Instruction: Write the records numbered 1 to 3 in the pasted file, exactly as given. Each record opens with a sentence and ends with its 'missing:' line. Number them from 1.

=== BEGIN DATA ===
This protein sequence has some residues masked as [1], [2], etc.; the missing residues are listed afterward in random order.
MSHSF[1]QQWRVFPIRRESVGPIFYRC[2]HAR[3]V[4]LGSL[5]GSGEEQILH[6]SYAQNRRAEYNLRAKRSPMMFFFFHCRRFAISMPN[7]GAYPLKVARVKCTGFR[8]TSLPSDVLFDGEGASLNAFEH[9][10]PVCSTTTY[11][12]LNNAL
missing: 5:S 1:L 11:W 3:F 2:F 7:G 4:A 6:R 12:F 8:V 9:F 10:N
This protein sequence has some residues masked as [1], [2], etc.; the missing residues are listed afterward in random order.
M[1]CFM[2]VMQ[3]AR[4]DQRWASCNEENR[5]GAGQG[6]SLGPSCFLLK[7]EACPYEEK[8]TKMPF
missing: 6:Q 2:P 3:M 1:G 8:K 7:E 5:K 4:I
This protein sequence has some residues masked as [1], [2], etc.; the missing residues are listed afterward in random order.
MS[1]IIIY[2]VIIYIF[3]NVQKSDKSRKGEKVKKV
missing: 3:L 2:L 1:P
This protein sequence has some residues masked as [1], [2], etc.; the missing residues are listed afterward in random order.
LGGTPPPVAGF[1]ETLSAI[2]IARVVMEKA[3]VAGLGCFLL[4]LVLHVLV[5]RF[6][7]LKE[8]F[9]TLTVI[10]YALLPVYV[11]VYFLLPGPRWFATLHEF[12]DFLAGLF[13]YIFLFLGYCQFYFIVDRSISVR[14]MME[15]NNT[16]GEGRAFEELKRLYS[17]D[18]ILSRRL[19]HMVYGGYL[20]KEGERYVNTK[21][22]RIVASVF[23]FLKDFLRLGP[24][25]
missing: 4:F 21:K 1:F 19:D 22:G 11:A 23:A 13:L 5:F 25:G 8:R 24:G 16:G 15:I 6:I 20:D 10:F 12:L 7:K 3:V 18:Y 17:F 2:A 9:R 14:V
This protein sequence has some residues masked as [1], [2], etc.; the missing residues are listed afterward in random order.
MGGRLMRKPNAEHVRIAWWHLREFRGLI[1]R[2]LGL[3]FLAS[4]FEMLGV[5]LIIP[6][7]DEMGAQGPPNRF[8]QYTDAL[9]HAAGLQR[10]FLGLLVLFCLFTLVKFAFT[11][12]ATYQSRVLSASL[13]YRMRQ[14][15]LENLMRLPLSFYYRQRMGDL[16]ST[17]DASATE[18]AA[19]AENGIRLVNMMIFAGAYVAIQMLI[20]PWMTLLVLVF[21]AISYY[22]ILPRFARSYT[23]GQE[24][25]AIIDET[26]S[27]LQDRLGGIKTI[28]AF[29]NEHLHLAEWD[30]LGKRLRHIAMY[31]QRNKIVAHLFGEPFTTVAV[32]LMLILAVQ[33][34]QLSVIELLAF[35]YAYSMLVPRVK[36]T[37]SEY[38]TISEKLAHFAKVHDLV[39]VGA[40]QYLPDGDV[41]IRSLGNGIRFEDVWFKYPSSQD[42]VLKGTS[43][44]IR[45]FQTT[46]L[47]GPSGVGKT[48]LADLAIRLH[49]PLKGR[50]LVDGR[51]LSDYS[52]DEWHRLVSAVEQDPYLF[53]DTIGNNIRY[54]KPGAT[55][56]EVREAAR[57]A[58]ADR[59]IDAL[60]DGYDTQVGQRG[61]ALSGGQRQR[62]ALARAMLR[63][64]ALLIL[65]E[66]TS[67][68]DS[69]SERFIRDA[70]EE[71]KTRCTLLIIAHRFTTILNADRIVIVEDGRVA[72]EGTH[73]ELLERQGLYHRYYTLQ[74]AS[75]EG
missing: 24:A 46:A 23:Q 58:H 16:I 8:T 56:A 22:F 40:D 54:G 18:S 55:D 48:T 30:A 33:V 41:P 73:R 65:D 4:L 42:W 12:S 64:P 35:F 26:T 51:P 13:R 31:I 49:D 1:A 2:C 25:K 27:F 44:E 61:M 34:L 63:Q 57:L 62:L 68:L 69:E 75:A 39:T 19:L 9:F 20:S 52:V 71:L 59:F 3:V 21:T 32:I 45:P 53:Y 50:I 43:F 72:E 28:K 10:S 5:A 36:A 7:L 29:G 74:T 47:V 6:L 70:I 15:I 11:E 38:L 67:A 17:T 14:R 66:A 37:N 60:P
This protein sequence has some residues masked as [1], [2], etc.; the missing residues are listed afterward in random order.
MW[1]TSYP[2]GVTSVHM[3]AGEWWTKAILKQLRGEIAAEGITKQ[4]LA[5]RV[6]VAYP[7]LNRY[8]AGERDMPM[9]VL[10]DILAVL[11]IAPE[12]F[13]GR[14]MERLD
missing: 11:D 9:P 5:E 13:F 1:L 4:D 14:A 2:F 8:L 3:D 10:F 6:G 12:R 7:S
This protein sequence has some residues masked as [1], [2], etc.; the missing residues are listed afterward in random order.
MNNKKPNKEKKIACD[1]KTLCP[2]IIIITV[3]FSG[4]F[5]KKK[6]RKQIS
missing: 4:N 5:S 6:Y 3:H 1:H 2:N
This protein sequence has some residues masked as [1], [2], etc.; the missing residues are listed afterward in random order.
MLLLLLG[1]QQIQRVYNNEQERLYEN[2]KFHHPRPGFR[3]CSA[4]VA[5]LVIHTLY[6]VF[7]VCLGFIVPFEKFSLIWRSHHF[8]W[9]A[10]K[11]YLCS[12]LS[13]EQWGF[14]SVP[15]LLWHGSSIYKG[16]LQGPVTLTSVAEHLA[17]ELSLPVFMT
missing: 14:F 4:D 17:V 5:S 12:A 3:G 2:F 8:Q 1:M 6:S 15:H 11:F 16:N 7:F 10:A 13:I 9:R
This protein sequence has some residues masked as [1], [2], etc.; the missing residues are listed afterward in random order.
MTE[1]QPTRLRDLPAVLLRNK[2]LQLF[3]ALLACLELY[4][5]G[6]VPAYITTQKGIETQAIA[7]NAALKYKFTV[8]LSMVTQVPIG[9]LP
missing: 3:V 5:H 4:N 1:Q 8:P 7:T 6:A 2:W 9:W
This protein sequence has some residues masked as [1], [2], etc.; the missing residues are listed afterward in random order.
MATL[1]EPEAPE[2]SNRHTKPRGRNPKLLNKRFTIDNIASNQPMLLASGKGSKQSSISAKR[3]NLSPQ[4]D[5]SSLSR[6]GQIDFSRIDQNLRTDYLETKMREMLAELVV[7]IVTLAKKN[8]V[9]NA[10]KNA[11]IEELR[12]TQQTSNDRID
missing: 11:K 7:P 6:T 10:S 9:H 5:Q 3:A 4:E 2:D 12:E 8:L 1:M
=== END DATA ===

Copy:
This protein sequence has some residues masked as [1], [2], etc.; the missing residues are listed afterward in random order.
MSHSF[1]QQWRVFPIRRESVGPIFYRC[2]HAR[3]V[4]LGSL[5]GSGEEQILH[6]SYAQNRRAEYNLRAKRSPMMFFFFHCRRFAISMPN[7]GAYPLKVARVKCTGFR[8]TSLPSDVLFDGEGASLNAFEH[9][10]PVCSTTTY[11][12]LNNAL
missing: 5:S 1:L 11:W 3:F 2:F 7:G 4:A 6:R 12:F 8:V 9:F 10:N
This protein sequence has some residues masked as [1], [2], etc.; the missing residues are listed afterward in random order.
M[1]CFM[2]VMQ[3]AR[4]DQRWASCNEENR[5]GAGQG[6]SLGPSCFLLK[7]EACPYEEK[8]TKMPF
missing: 6:Q 2:P 3:M 1:G 8:K 7:E 5:K 4:I
This protein sequence has some residues masked as [1], [2], etc.; the missing residues are listed afterward in random order.
MS[1]IIIY[2]VIIYIF[3]NVQKSDKSRKGEKVKKV
missing: 3:L 2:L 1:P